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Say I have the following


And I want the following:


How can I do this with vim? I'm guessing that I can use visual block mode?

I realize I could easily do this with sed, but I'm interested in any way that I could do this WITHOUT leaving vim.

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Well, sed and Vim use very similar regular expressions so… what would you do in sed? – romainl May 10 '13 at 21:03
up vote 3 down vote accepted

seems to do what you ask.

  • \v reduces the number of backslashes
  • (\w*) first group, any number of "word" characters
  • ([,;]) second group, , or ;
  • \1 reuse the first group
  • ("\L\1") lowercased first group between quotes and parentheses
  • \2 second group
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This finds a word \<(w*\)\> then puts it as is \1 and lower case \L\1

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This did not seem to work. It seems to not be able to match the words. Probably because they start with whitespace. I should have mentioned that. Instead, the command prepended ("") to the beginning of each line and did not remove the actual words. – Charlotte May 10 '13 at 20:48
If I modify it slightly to add whitespace chars, it gets closer but not quite. :16,20s/\s*[A-Z]*/&("\L&")/ How can I modify this so that the whitespace is ignored when we go to insert the word within the parenthesis? – Charlotte May 10 '13 at 20:53
Use [^,;] instead of [A-Z] on my original command – parkydr May 10 '13 at 20:55
Use s/ *\([A-Z]*\)/\1("\L\1")/ instead to ignore leading whitespace. Or leading anything. The \( \) create a numbered capture group--\1 in this case. – jpaugh May 10 '13 at 20:57
Try my updated answer – parkydr May 10 '13 at 21:09

For people who prefere ruby:

:rubydo x = $_[0..-2] ; $_ = "#{x}(\"#{x.downcase}\")#{$_[-1]}"

x = $_[0..-2] -> don't save the last char (, or ;)

$_[-1] -> "," or ";"

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I'd do this with a macro, myself. Assuming that the cursor is at the start of the first line:


It's far less typing this way, and doesn't require you to remember vim's regex syntax. Often it can turn out to be much quicker to do this sort of text conversion using a macro than by using a substitute command.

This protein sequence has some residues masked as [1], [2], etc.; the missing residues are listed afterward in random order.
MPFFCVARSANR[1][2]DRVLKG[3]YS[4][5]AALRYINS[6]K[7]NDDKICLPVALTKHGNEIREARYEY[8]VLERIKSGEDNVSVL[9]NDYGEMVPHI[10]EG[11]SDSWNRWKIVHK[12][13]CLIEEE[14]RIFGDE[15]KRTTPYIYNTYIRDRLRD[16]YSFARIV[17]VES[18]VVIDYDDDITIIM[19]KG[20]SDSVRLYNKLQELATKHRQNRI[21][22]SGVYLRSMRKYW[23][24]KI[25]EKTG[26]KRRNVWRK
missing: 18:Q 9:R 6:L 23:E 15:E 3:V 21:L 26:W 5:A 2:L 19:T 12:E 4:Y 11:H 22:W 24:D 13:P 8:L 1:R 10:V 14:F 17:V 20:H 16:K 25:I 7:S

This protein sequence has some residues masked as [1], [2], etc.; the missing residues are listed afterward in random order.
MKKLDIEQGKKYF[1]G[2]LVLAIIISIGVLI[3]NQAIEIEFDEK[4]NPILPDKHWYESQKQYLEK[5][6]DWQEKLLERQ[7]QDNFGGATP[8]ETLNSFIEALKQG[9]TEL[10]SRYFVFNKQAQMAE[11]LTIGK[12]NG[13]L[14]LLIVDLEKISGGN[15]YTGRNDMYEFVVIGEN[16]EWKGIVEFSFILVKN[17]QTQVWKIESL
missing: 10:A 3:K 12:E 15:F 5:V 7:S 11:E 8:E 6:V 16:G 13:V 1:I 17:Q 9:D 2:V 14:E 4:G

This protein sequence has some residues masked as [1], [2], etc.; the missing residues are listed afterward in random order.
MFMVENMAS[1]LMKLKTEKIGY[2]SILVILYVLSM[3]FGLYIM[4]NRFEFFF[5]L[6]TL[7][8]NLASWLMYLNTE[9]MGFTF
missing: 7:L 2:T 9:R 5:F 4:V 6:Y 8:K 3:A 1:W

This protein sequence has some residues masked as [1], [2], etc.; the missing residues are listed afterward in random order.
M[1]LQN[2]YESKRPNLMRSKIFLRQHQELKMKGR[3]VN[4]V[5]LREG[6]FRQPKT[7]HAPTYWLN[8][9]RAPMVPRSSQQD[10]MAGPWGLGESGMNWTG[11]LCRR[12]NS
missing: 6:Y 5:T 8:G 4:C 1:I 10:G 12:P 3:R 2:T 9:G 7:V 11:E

Breaking down my solution:

  • qa starts recording a macro into register 'a'.
  • ye yanks from the cursor's current position to the end of the word, storing it into both the " and the 0 register. (I'll only access it via the 0 register, but it actually gets stored in both)
  • e moves the cursor to the end of the word
  • a enters insert mode AFTER the cursor (so between the word and the comma)
  • Next I enter some standard text. The interesting bit is the <C-R>0. In insert mode, <C-R>n means "insert the text that's in the register n". If I was doing this task normally (rather than explaining it to someone else in text form), I'd actually use <C-R>" here, but the 0 is easier to visually distinguish from the literal " characters surrounding it.
  • <ESC> returns us to normal mode. The cursor is now on the closing ) which was the last character we typed in insert mode.
  • v enters visual mode.
  • % jumps the cursor back to the open parenthesis matching the close parenthesis we're currently on, so our visual selection now covers the string ("DRAFT").
  • gu converts the visually selected string to lowercase. This has no effect on the parentheses or quotes within the visual selection.
  • + advances the cursor to the start of the next line, ready to run the same set of commands again.
  • q finishes recording the macro.
  • 3@a runs our macro 'a' three times, thus repeating everything we did on the first line on the three subsequent lines.
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